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Bell recovered from iconic World War I shipwreck returned to U.S. over a century after it sank

What technology could change the way we learn about shipwrecks
What technology could change the way we learn about shipwrecks 05:06

A massive brass bell that went down with a torpedoed U.S. Navy destroyer during World War I more than a century ago has been returned to the United States, officials said. 

The 80-pound bell from the USS Jacob Jones was turned over to U.S. Navy Adm. James Kilby by a British Royal Navy officer in a ceremony earlier this month, the U.S. Naval History and Heritage Command (NHHC) announced. In a social media post, the agency shared an image of Kilby receiving from Royal Navy Vice Adm. Martin Connell what is now considered a historic artifact, memorializing soldiers who died on board the U.S. Navy destroyer. 

The symbolic transfer happened at Lancaster House in London last week.

"This bell serves as a remembrance of the 64 sailors aboard Jacob Jones who made the ultimate sacrifice defending the freedom of our country and those who challenged it," Kilby said in a statement. "As the first U.S. destroyer lost in combat, her crew's legacy will live on, their stories will be told and their loss will be remembered as we preserve this piece of our nation's story. 

The USS Jacob Jones sunk in the English Channel on Dec. 6, 1917, after being struck by a German submarine's torpedo, becoming the first U.S. Navy destroyer sunk by enemy fire.  Out of seven officers and 103 crew members on board the Jacob Jones when it was torpedoed, 64 were killed, according to the NHHC.   

The bell, once fixed to the warship itself, went down with the ship and became lost to time until a group of expert divers discovered the wreck in August 2022.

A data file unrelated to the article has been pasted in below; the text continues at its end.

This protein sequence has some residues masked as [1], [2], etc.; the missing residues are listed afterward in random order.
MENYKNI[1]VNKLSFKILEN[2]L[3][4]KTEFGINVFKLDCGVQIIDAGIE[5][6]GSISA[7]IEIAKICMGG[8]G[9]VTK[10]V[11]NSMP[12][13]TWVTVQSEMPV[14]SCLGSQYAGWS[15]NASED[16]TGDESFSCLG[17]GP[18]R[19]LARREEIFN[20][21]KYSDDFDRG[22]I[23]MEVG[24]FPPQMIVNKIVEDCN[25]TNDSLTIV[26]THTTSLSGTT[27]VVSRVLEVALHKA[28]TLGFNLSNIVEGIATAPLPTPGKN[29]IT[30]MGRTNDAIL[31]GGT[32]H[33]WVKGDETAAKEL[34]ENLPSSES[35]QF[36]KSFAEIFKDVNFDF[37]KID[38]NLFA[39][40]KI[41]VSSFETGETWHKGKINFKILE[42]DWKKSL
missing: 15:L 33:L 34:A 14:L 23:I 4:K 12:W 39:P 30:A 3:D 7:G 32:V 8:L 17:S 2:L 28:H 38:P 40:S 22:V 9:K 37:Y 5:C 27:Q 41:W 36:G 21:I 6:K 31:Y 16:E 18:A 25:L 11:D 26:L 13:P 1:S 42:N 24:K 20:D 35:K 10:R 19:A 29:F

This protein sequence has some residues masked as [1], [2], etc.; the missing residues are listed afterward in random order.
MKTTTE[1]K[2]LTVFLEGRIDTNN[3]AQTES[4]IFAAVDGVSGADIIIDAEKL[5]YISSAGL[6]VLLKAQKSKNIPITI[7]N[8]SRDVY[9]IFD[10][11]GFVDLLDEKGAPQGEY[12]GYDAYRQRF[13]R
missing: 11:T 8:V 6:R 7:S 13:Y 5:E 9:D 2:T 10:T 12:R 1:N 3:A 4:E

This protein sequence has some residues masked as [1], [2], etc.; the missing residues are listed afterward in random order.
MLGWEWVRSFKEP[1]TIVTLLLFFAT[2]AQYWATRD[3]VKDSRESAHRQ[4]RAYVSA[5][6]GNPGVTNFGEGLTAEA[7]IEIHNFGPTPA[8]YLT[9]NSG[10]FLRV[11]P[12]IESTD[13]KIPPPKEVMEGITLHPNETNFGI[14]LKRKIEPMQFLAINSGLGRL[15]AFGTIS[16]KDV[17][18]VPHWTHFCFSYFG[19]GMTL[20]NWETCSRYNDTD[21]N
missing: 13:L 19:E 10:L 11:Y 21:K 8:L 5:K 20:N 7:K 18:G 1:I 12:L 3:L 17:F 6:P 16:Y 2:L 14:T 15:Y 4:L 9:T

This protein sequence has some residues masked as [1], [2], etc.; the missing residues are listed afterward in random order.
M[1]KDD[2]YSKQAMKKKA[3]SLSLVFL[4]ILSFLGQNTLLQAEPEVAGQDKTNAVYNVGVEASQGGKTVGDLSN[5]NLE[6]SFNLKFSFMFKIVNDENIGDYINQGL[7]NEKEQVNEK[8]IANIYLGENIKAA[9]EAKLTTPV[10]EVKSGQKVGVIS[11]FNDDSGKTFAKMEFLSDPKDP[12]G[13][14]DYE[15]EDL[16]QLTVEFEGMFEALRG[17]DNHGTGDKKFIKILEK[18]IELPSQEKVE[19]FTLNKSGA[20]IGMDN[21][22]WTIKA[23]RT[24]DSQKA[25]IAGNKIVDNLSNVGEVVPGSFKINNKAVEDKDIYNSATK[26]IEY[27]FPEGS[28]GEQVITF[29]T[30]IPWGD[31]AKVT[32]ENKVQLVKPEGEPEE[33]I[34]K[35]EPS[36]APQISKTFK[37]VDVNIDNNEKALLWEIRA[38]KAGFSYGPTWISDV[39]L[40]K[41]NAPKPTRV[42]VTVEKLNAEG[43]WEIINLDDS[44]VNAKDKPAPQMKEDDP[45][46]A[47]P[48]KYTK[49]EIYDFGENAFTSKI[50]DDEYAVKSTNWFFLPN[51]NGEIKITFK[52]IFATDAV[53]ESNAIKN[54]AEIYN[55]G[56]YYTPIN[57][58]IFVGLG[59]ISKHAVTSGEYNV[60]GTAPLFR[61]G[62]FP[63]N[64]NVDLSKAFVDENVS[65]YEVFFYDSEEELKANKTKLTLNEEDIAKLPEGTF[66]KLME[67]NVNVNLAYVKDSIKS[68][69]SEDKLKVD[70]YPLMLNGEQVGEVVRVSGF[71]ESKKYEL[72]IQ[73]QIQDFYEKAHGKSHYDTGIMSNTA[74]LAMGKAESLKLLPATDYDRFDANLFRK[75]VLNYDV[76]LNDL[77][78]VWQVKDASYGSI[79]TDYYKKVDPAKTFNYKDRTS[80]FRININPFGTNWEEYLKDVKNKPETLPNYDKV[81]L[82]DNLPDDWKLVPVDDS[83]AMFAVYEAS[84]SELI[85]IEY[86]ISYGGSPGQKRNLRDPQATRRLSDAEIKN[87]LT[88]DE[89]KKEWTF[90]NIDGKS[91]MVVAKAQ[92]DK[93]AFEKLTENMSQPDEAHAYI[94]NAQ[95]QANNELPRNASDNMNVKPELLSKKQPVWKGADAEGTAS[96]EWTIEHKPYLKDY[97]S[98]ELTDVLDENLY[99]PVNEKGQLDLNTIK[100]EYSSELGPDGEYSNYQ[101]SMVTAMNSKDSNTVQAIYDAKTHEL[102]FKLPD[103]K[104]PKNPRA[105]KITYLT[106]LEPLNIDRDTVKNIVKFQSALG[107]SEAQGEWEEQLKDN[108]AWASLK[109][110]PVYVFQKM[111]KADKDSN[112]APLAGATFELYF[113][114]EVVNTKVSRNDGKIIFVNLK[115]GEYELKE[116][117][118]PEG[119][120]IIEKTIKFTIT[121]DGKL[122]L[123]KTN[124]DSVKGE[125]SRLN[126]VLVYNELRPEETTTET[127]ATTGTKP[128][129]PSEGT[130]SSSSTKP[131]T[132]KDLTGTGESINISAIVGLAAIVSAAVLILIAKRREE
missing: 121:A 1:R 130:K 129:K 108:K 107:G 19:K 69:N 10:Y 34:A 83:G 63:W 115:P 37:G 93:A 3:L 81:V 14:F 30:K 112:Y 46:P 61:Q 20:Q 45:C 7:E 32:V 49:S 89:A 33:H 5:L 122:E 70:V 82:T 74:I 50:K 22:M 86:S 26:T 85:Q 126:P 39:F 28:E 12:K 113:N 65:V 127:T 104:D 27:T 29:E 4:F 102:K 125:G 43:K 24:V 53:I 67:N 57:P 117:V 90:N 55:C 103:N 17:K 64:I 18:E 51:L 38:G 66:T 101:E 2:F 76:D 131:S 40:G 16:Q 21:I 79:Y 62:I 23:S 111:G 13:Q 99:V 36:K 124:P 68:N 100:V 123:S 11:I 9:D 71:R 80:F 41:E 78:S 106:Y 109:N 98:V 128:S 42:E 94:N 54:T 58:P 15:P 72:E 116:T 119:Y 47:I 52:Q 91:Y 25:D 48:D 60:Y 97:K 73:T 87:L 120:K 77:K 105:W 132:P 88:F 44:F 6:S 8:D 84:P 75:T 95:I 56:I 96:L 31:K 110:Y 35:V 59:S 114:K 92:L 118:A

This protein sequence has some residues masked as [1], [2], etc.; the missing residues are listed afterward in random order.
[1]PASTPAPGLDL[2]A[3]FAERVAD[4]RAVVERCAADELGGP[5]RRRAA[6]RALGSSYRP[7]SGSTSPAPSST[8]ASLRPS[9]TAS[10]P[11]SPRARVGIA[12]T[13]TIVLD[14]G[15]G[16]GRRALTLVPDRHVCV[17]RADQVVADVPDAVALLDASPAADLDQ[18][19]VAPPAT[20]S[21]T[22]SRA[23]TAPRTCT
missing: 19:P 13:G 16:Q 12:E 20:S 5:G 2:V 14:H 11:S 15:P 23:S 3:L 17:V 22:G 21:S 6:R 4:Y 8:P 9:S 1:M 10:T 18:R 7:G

They found it around 400 feet below the surface of the Atlantic Ocean, some 60 miles south of Cornwall in southern England, officials said at the time. Although the U.S. Navy typically observes a hands-off policy when it comes to older shipwrecks discovered in contemporary times, the NHHC partnered with the U.K. Ministry of Defense to study the wreck site and salvage the bell out of concern others would do it illegally.

The U.K. Ministry of Defence's Salvage and Marine Operations (SALMO) unit successfully conducted a survey of the historic WWI wreck of the Tucker-class destroyer USS Jacob Jones (DD-61) in the Atlantic Ocean on Jan. 22, 2024. Image courtesy asset provided by U.K. Ministry of Defence, Salvage and Marine Operations (SALMO)

The bell was recovered in January and temporarily given to the U.K. private company Wessex Archaeology, under contract with the NHHC, for an initial treatment. With its return to the U.S., the bell will undergo a conservation treatment from the command's Conservation, Research, and Archaeology Laboratory, to prepare it for exhibiting at the National Museum of the U.S. Navy in Washington, D.C.

Although the agency has not shared a specific timeline for the conservation effort, Shanna Daniel, an archaeological conservator with the NHHC, said in a statement that their goal is to ready the bell for "long-term curation and display."

"We believe the bell will offer a tangible way for the public to connect and learn about the story of Jacob Jones and U.S. Navy's role in World War I," said Daniel.

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